Indigenous theme highlighted in Northern Territory fixture
It had a sense of occasion, the first Big Bash game played in the Top End, as the Adelaide Strikers and Perth Scorchers played off in Alice Springs for the Faith Thomas Trophy, recognising Australia's first indigenous cricketer. Uniforms designed for the occasion connected with the Territory's Aboriginal roots.
An overnight downpour created a streamy atmosphere and reduced the match to 16 overs a side, reflecting the high-stakes nature of the contest. The Strikers made use of a juicy pitch and a hooping new ball, adding some ferocious fielding to suffocate the Scorchers innings to 9 for 87.
But for a while it looked like it was going to be enough, as the Scorchers also made good use of the bowler-friendly conditions. It was down to the captain Suzie Bates to assemble a match-winning 49 not out, so hard-fought in the humidity that she couldn't attend to her post-match media commitments.
The theme was similar in the return leg, four Strikers bowlers claiming two wickets each in comfortably defending 107 in 20 overs. For the side stacked with international talent, the Scorchers now sit sixth with the danger of missing finals for the second time in three years.
The Strikers, though, went top of the league, for a couple of hours at least. The side that this column has backed time and again has finally come good.
One Sydney starts to slide
Another team that should be smashing it on paper is the magenta mob from Sydney. The Sixers did so on the field in the first few weeks, but crashed from first to fourth after losing three of their last four.
Pink Sydney couldn't make an impact with bat or ball, captain Ellyse Perry's 25 their top score in a very below-par total of 113. It gave their bowlers nothing to work with, despite some early wickets in the chase. The Sixers have a game in hand, against the Melbourne Stars in Melbourne in a few days. They'll have to make the most of it.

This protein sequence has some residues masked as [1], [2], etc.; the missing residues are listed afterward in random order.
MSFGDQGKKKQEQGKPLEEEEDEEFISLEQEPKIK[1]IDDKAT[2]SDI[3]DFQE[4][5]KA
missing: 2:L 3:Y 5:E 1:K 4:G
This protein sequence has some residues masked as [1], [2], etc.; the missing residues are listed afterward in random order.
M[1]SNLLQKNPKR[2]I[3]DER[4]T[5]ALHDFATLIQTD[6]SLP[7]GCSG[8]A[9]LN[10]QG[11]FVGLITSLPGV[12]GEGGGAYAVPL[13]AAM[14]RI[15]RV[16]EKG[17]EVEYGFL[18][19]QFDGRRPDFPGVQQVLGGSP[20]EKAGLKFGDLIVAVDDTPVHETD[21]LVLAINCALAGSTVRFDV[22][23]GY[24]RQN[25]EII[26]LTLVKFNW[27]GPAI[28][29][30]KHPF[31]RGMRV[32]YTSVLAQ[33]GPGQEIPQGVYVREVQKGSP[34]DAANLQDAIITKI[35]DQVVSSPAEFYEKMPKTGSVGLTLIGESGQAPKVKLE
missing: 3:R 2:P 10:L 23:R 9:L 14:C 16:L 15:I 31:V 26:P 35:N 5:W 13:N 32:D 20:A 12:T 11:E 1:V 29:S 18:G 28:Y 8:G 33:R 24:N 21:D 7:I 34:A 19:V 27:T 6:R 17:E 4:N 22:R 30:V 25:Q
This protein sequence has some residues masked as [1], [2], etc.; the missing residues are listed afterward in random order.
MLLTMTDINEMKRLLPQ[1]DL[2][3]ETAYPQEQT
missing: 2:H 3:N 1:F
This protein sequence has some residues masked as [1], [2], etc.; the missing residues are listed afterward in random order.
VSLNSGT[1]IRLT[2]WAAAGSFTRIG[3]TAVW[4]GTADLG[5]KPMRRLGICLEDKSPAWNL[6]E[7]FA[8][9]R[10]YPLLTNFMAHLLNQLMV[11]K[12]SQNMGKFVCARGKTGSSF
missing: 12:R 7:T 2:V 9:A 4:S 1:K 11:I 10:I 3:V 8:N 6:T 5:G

As another rises to the top
Young quick Belinda Vakarewa hasn't had much influence since making her ODI debut during last year's World Cup, but was important for the Thunder in getting rid of Ashleigh Gardner and Erin Burns while conceding only 10 runs in her three overs.
Then another of the green team's exciting talents shook off her own recent dormancy to make an impression. Naomi Stalenberg has barely been required to bat this season, so well have the Thunder been going, but she was bumped up to No. 5 for the derby and slammed 48 from 41 balls to nail the chase after a couple of early ducks from Rachel Priest and Alex Blackwell.
Both young players turned in a couple of good performances in the first edition of the WBBL, as the Thunder won the title, then dropped off in the competition's second year. Third time round, this could be an ignition switch. Their team is already top of the table, and still have a game in hand like the Sixers.
Six must go into four, as the final frantic games begin
The Strikers have absolutely earned their chance for a blockbuster double-header on the penultimate weekend, travelling to Wagga Wagga in rural New South Wales to take on the ladder-leaders, before the Thunder's spare game against the Renegades.
Brisbane Heat blew their chance to consolidate in the top bracket last weekend against the Stars, but could leave a big dent in the fancied Sixers if they can take the points in both fixtures in Sydney later this week. The defending champions, meanwhile, are nearing must-win territory themselves.
The Renegades blew a chance to lock down third spot with a clanger against the previously winless Hobart Hurricanes, but can leap back into the finals mix if they knock off their cross-town rivals on the mighty MCG.
In a lifeline after their dreadful away trip, the Scorchers get their chance to tuck into the cellar-dwelling Hurricanes a couple of times at home. You wouldn't think the side in purple have many more wins in them, but the Scorchers can't afford to waste the chance.